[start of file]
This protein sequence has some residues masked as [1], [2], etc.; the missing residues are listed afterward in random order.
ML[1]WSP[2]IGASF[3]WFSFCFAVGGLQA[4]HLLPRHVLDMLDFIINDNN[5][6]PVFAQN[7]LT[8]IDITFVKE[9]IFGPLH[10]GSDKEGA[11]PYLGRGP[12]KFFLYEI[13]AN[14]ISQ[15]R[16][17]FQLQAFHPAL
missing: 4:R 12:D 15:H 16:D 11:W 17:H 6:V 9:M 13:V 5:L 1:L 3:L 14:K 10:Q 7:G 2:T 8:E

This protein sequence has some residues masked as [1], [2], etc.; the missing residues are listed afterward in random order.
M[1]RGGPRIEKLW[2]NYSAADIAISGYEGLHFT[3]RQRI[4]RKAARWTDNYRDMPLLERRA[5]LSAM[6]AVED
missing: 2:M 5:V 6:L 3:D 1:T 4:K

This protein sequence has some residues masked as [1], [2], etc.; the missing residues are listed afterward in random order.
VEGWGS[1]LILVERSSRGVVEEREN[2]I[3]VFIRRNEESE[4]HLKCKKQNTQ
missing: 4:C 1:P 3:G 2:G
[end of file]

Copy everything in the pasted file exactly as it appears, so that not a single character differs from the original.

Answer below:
This protein sequence has some residues masked as [1], [2], etc.; the missing residues are listed afterward in random order.
ML[1]WSP[2]IGASF[3]WFSFCFAVGGLQA[4]HLLPRHVLDMLDFIINDNN[5][6]PVFAQN[7]LT[8]IDITFVKE[9]IFGPLH[10]GSDKEGA[11]PYLGRGP[12]KFFLYEI[13]AN[14]ISQ[15]R[16][17]FQLQAFHPAL
missing: 4:R 12:D 15:H 16:D 11:W 17:H 6:V 9:M 13:V 5:L 1:L 3:L 14:K 10:Q 7:G 2:T 8:E

This protein sequence has some residues masked as [1], [2], etc.; the missing residues are listed afterward in random order.
M[1]RGGPRIEKLW[2]NYSAADIAISGYEGLHFT[3]RQRI[4]RKAARWTDNYRDMPLLERRA[5]LSAM[6]AVED
missing: 2:M 5:V 6:L 3:D 1:T 4:K

This protein sequence has some residues masked as [1], [2], etc.; the missing residues are listed afterward in random order.
VEGWGS[1]LILVERSSRGVVEEREN[2]I[3]VFIRRNEESE[4]HLKCKKQNTQ
missing: 4:C 1:P 3:G 2:G